Clerical/Sales 3,021 (28.2%)

Services 2,178 (20.3%)

Professional/Technical/Manager 2,158 (20.1%)

Miscellaneous 1,237 (11.5%)

Homemaker/Family Worker 706 (6.6%)

Processing 482 (4.5%)

Structural Work 364 (3.4%)

Farm/Fishing/Forestry 271 (2.5%)

Machine Trades 195 (1.8%)

Bench Work 107 (1.0%)



DOR highlights in 2010
California Model Employer Initiative (CMEI)
The State of California employs over 22,000 individuals who have a disability. While the DOR works to provide consumer employment opportunities throughout the workforce, it also works to ensure that state government is an employment option, and not just a service provider. The State Personnel Board and Department of Rehabilitation have, since 2005, collaborated on efforts to increase state employment opportunities for individuals with disabilities. In February 2010, with support from the California Health Incentives Improvement Project (CHIIP), the California Model Employer Initiative (CMEI) Project was launched. In celebration of the July 26, 2010, 20th anniversary of the Americans with Disabilities Act (ADA), Governor Schwarzenegger issued Executive Order (EO) S-11-10, re-affirming the Administration’s commitment to ensure fairness and non-discrimination in state employment practices. In so doing, the Governor ordered the following:

  1. "Within 30 days of the date of this Executive Order, each agency, department, board, commission and office under my direct executive authority shall establish and/or review its written reasonable accommodation guidelines to ensure that supervisors and managers have the information and resources to provide reasonable accommodations to employees with a disability in a timely and effective manner.

  2. During this review process, each agency, department, board, commission and office under my direct executive authority shall consult with its Equal Employment Opportunity Officer to ensure that the written reasonable accommodation guidelines are sufficient and up to date.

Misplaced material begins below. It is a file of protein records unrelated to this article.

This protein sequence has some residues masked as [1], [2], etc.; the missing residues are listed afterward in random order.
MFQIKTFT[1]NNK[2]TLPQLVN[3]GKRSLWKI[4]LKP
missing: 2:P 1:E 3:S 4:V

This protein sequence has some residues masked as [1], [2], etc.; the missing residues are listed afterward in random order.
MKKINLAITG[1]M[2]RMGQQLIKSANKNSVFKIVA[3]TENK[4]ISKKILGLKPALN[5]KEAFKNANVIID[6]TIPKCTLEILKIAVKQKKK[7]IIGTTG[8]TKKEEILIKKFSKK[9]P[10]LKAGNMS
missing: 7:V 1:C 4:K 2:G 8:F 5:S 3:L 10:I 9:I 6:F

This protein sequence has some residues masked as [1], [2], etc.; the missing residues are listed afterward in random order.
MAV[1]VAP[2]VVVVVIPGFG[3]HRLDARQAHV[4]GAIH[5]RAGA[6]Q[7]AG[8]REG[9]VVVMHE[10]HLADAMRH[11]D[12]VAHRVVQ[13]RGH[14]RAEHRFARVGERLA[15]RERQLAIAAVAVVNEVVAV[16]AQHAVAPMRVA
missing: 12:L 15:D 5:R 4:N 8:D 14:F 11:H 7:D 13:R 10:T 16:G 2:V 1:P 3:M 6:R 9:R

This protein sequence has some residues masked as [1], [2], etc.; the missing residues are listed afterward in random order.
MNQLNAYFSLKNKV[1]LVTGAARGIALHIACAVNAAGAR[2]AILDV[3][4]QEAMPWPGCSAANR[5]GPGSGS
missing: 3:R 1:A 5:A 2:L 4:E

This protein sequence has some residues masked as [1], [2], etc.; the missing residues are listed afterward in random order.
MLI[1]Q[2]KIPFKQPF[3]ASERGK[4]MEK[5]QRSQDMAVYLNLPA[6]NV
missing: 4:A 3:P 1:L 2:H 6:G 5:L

3. Within 60 days of this Executive Order, the State Personnel Board, in consultation with the Department of Rehabilitation, will meet with all Equal Employment Opportunity Officers to coordinate training of all supervisors and managers regarding their duties to accommodate an employee with a disability.

  4. The Department of General Services, in consultation with the Department of Rehabilitation, shall develop contracts for reasonable accommodation services and equipment to better meet the needs of employees with a disability.

  5. The Department of General Services shall develop and include additional criteria in its statewide purchases to ensure that the goods and services procured are accessible and available to employees with a disability."


We Include
The DOR is a collaborative partner in California's We Include Initiative, which seeks to expand employment opportunities for individuals with developmental disabilities. During the past year DOR collaborated with the state developmental centers, Department of General Services (DGS) and Department of Developmental Services (DDS) on projects such as the Maintenance and Service Occupational Trainees (MSOT). Twenty consumers, from an applicant pool of 50, were chosen for the MSOT program. Each individual was placed, with necessary supports, in a State building for a nine-month trial janitorial on-the-job training project. At the end of the nine-month trial period, 15 consumers were given the opportunity to take the Service Assistant Custodian exam. All 15 consumers who took the exam passed, and can continue working for the State of California, earning a competitive wage and receiving benefits.
Traumatic Brain Injury (TBI) Projects
In January 2010, the State's TBI project, operating in seven locations throughout the State, was transferred from Department of Mental Health (DMH) to DOR. The initial funding for the TBI project was authorized in 1988 to establish a post –acute continuum of care for persons with TBI. The purpose of the project, funded through vehicle code violation revenue, is to demonstrate the effectiveness of a coordinated service approach to persons with TBI. The TBI Project’s identified services include Supported Living Services, Community Reintegration Services, Service Coordination, Vocational Supportive Services and Family/Community Education.
At the time of the transition from DMH, DOR was providing Vocational Assessment, Work Adjustment, and Employment Services to DOR consumers at two of the seven locations via interagency agreement. Those two contracts continued after the transition, and in FFY 2010, they served 39 DOR consumers. DOR is currently using ARRA funds to add vocational services for DOR consumers at the other five TBI locations. The goal is to permanently fund this component when the ARRA funding ends.